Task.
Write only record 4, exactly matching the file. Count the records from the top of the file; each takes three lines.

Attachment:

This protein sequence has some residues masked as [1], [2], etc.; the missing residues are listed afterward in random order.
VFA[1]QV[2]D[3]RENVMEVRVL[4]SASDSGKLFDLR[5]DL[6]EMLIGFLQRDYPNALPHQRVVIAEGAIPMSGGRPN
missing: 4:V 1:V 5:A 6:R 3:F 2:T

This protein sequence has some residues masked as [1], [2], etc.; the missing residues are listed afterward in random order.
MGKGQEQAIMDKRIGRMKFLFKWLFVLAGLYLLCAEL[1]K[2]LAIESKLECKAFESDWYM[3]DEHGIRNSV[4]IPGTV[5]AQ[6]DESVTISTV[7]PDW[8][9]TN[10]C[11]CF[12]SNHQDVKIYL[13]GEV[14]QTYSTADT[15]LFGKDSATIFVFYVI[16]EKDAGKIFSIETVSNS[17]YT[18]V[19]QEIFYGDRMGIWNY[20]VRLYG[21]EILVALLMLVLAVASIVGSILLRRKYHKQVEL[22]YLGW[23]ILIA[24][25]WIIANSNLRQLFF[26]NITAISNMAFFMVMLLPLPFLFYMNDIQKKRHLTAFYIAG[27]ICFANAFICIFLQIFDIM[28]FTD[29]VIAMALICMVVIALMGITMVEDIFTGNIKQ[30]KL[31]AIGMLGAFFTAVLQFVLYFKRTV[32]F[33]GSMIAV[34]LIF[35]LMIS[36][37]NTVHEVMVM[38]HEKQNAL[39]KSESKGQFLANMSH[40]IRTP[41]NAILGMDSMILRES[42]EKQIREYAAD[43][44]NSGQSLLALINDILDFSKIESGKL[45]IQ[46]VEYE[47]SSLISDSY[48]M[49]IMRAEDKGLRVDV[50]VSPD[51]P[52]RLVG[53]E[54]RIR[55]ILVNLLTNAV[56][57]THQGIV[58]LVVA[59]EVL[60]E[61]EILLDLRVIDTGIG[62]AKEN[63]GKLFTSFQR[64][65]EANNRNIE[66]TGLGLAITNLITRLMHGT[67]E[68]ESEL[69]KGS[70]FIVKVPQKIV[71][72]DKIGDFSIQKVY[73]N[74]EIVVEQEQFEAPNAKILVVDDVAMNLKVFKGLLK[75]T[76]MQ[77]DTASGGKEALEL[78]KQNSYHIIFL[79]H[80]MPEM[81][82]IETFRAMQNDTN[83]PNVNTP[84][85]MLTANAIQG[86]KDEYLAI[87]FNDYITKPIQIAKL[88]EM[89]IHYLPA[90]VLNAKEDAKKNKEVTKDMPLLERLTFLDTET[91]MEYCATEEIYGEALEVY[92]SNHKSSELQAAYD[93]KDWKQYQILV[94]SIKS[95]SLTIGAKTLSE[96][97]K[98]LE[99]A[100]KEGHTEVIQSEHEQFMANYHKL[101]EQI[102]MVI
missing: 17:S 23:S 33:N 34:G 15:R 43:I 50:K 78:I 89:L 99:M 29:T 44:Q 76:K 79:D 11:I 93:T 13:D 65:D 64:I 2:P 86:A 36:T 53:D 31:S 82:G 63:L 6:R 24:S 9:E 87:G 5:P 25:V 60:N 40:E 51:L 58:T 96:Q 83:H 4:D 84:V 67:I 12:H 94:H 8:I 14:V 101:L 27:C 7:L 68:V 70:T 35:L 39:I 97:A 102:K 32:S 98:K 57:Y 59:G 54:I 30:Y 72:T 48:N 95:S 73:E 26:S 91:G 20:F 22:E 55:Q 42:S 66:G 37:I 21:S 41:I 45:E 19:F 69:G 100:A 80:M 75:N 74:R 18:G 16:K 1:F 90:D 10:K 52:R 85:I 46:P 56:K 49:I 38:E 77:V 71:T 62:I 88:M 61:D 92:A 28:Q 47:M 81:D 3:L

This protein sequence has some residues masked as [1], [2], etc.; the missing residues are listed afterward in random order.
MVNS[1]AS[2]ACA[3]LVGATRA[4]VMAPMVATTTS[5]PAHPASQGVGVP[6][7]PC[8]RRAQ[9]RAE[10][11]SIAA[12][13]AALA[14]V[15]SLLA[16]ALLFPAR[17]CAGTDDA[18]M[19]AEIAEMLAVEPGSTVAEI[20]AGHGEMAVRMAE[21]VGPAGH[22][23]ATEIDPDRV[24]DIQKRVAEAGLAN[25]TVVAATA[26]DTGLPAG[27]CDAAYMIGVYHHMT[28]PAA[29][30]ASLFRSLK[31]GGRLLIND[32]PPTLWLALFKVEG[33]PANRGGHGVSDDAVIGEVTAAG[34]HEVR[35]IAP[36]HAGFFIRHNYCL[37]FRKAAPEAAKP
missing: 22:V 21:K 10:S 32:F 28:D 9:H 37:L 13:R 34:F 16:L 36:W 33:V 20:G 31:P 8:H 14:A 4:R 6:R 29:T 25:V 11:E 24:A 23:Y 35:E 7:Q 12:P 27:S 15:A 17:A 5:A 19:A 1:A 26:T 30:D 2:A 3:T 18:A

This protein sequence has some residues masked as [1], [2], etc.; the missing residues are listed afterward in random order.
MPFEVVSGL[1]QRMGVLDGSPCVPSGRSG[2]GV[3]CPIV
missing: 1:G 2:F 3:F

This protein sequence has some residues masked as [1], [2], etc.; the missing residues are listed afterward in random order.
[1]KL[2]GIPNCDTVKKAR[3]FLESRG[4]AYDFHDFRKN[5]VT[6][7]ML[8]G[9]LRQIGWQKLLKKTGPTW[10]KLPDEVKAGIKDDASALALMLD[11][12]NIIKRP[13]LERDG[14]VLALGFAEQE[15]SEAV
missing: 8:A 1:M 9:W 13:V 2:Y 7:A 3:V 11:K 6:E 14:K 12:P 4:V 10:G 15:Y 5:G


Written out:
This protein sequence has some residues masked as [1], [2], etc.; the missing residues are listed afterward in random order.
MPFEVVSGL[1]QRMGVLDGSPCVPSGRSG[2]GV[3]CPIV
missing: 1:G 2:F 3:F